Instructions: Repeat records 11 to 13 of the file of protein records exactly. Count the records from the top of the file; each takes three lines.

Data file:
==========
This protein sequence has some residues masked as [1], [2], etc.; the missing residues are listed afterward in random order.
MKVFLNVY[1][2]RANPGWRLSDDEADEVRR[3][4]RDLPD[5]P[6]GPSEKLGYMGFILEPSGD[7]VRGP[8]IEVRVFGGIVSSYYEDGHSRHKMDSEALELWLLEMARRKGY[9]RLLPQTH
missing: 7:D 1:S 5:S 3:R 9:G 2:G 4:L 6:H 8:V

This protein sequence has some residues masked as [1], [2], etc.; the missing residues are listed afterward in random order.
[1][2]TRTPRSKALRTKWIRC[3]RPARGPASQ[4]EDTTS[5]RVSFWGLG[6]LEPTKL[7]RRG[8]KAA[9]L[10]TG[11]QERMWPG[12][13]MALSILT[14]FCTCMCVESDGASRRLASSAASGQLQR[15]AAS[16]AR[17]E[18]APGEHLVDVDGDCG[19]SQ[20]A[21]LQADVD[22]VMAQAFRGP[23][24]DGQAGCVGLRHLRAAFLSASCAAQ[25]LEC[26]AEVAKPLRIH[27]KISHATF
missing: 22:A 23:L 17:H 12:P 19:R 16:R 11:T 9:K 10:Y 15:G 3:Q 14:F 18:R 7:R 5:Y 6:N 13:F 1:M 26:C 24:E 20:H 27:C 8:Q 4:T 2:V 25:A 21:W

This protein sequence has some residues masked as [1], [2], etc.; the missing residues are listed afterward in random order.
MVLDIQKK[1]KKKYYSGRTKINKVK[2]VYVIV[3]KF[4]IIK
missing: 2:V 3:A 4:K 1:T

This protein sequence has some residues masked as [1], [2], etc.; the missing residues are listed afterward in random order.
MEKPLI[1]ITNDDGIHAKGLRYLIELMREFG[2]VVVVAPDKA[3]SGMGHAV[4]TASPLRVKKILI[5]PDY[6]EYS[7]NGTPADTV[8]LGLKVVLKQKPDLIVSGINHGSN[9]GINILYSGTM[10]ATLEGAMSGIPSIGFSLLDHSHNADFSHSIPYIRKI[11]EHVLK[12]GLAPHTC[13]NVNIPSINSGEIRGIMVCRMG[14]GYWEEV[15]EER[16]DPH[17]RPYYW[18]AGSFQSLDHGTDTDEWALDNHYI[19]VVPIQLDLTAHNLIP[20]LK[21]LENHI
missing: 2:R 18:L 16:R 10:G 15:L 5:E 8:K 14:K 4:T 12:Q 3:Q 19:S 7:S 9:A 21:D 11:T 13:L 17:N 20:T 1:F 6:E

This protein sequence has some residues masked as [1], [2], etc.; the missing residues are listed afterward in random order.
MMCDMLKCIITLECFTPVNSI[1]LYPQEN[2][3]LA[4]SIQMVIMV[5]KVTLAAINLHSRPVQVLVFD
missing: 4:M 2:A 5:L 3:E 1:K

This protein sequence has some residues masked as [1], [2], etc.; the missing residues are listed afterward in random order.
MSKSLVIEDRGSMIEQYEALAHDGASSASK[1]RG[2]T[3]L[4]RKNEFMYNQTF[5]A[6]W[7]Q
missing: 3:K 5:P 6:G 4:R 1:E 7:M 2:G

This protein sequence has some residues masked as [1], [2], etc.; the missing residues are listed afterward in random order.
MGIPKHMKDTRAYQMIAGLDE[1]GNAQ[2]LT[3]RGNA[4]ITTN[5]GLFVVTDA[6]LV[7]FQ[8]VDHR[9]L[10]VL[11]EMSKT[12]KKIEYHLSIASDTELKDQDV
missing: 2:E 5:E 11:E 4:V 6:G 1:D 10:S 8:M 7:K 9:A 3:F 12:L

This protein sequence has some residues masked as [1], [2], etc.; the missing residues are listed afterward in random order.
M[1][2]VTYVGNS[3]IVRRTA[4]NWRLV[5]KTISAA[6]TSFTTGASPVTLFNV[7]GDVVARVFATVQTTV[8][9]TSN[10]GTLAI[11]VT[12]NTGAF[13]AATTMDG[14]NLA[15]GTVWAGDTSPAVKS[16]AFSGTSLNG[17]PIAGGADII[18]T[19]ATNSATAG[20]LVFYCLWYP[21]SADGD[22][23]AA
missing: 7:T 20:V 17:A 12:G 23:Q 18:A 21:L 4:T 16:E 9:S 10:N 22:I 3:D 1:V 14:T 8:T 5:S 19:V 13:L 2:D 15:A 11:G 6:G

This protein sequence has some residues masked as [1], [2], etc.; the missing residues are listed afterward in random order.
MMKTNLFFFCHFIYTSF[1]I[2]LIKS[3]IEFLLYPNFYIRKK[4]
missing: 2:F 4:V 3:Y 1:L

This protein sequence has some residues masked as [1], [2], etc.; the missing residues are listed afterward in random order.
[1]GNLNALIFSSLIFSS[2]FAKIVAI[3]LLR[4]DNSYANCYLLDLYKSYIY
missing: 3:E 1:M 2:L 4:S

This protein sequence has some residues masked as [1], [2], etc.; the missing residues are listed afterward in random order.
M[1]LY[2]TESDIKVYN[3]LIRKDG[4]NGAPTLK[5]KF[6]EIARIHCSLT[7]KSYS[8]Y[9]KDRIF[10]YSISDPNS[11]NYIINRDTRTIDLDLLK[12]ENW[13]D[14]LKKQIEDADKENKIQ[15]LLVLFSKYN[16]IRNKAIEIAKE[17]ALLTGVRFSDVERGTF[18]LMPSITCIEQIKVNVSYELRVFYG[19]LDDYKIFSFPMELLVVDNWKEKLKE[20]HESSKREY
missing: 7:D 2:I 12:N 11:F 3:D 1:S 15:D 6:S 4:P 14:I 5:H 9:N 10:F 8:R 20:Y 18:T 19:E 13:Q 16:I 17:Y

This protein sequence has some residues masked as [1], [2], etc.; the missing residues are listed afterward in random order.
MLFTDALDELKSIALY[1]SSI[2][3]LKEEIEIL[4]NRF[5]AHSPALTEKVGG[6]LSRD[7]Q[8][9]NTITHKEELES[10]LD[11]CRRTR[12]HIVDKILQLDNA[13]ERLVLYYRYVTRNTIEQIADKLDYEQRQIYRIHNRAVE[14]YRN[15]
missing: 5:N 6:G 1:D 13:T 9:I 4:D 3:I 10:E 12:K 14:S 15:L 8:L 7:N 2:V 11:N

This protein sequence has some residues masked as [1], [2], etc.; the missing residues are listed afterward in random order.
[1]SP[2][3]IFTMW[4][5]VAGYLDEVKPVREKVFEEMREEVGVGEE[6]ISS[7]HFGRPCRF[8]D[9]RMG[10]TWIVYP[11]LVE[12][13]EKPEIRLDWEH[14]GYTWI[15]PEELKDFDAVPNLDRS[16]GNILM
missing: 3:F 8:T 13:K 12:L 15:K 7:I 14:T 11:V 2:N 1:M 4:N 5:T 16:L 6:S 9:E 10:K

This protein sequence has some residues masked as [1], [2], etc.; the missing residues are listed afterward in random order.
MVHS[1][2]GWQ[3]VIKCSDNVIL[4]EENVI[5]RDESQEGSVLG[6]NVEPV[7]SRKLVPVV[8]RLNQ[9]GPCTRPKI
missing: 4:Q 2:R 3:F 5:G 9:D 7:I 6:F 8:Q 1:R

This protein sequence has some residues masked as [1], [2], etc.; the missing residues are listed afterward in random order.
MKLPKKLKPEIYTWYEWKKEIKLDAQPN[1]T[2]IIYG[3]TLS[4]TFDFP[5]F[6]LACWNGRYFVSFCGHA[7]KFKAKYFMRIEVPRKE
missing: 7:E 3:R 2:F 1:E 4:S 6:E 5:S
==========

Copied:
This protein sequence has some residues masked as [1], [2], etc.; the missing residues are listed afterward in random order.
M[1]LY[2]TESDIKVYN[3]LIRKDG[4]NGAPTLK[5]KF[6]EIARIHCSLT[7]KSYS[8]Y[9]KDRIF[10]YSISDPNS[11]NYIINRDTRTIDLDLLK[12]ENW[13]D[14]LKKQIEDADKENKIQ[15]LLVLFSKYN[16]IRNKAIEIAKE[17]ALLTGVRFSDVERGTF[18]LMPSITCIEQIKVNVSYELRVFYG[19]LDDYKIFSFPMELLVVDNWKEKLKE[20]HESSKREY
missing: 7:D 2:I 12:N 11:F 3:D 1:S 15:D 6:S 4:P 14:I 5:H 9:N 10:F 8:R 20:Y 18:T 19:E 13:Q 16:I 17:Y

This protein sequence has some residues masked as [1], [2], etc.; the missing residues are listed afterward in random order.
MLFTDALDELKSIALY[1]SSI[2][3]LKEEIEIL[4]NRF[5]AHSPALTEKVGG[6]LSRD[7]Q[8][9]NTITHKEELES[10]LD[11]CRRTR[12]HIVDKILQLDNA[13]ERLVLYYRYVTRNTIEQIADKLDYEQRQIYRIHNRAVE[14]YRN[15]
missing: 5:N 6:G 1:D 13:T 9:I 4:D 3:I 10:E 12:K 14:S 15:L 8:L 7:N 2:V 11:N

This protein sequence has some residues masked as [1], [2], etc.; the missing residues are listed afterward in random order.
[1]SP[2][3]IFTMW[4][5]VAGYLDEVKPVREKVFEEMREEVGVGEE[6]ISS[7]HFGRPCRF[8]D[9]RMG[10]TWIVYP[11]LVE[12][13]EKPEIRLDWEH[14]GYTWI[15]PEELKDFDAVPNLDRS[16]GNILM
missing: 3:F 8:T 13:K 12:L 15:K 7:I 14:T 11:V 2:N 1:M 4:N 5:T 16:L 6:S 9:E 10:K